Once the caprock layer has been broken by blasting or ripping, the bauxite is ready to be mined. The average thickness of the bauxite is about 4m (including the caprock and the underlying friable bauxite) but it can be as much as 10m. An excavator or loader is used to load the bauxite onto haul trucks for transport to the crusher. The excavator operator uses a GPS screen to indicate where, and how deep to dig. Several pits are usually mined simultaneously in order to supply the refinery with a constant grade of ore.
Large 190 tonne capacity haul trucks transport the bauxite ore to the central crusher. The crusher is used to break the ore down to a smaller size suitable for transport along the conveyor belt to the refineries. The crusher is made up of a number of components that include a vibrating screen, a jaw crusher and sizers. Fine material drops through the vibrating screen while larger material passes over the screen to the jaw crusher that breaks up the large rocks. The material that passes through the vibrating screen and jaw crusher is collected and passed through the sizer that further reduces the size of the material before it is passed onto the conveyor belt. The final size of the crushed bauxite ore is approximately 7.5cm or less in diameter.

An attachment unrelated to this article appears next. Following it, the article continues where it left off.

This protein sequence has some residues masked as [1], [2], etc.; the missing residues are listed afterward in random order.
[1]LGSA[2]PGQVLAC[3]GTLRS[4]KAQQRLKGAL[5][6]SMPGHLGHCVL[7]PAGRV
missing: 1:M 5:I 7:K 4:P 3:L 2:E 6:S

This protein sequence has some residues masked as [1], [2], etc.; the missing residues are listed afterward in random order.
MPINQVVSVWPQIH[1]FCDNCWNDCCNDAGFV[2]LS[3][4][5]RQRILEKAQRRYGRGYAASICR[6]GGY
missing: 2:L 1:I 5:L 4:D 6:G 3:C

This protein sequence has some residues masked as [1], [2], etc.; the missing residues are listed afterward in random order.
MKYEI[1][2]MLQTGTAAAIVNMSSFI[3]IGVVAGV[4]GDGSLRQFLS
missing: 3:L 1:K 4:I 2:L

Conveyor belts are used to transport the ore to the Wagerup and Pinjarra refineries from the Willowdale and Huntly mines. The conveyor belt that supplies the Pinjarra Refinery consists of three sections totalling 23.4km in length. Because the Huntly mine is at a higher elevation than the refinery, two of the conveyor belts run downhill. The force of gravity pulling the bauxite down the belt generates power that feeds electricity back into the power grid. The capacity of the conveyor belt system between Huntly and Pinjarra is 5400 tonnes per hour.
The Willowdale conveying system has two belts totalling 18 km in length. The eastern most conveyor belt at Willowdale is 9km long and unlike most conveyors which need to be dead straight, this one takes a long curve between its start and finish. Alcoa engineers developed this innovative curved design so that the conveyor would not cross over the waters of the Samson Dam.
Ore for the Kwinana Refinery is transported via rail from the Pinjarra Refinery.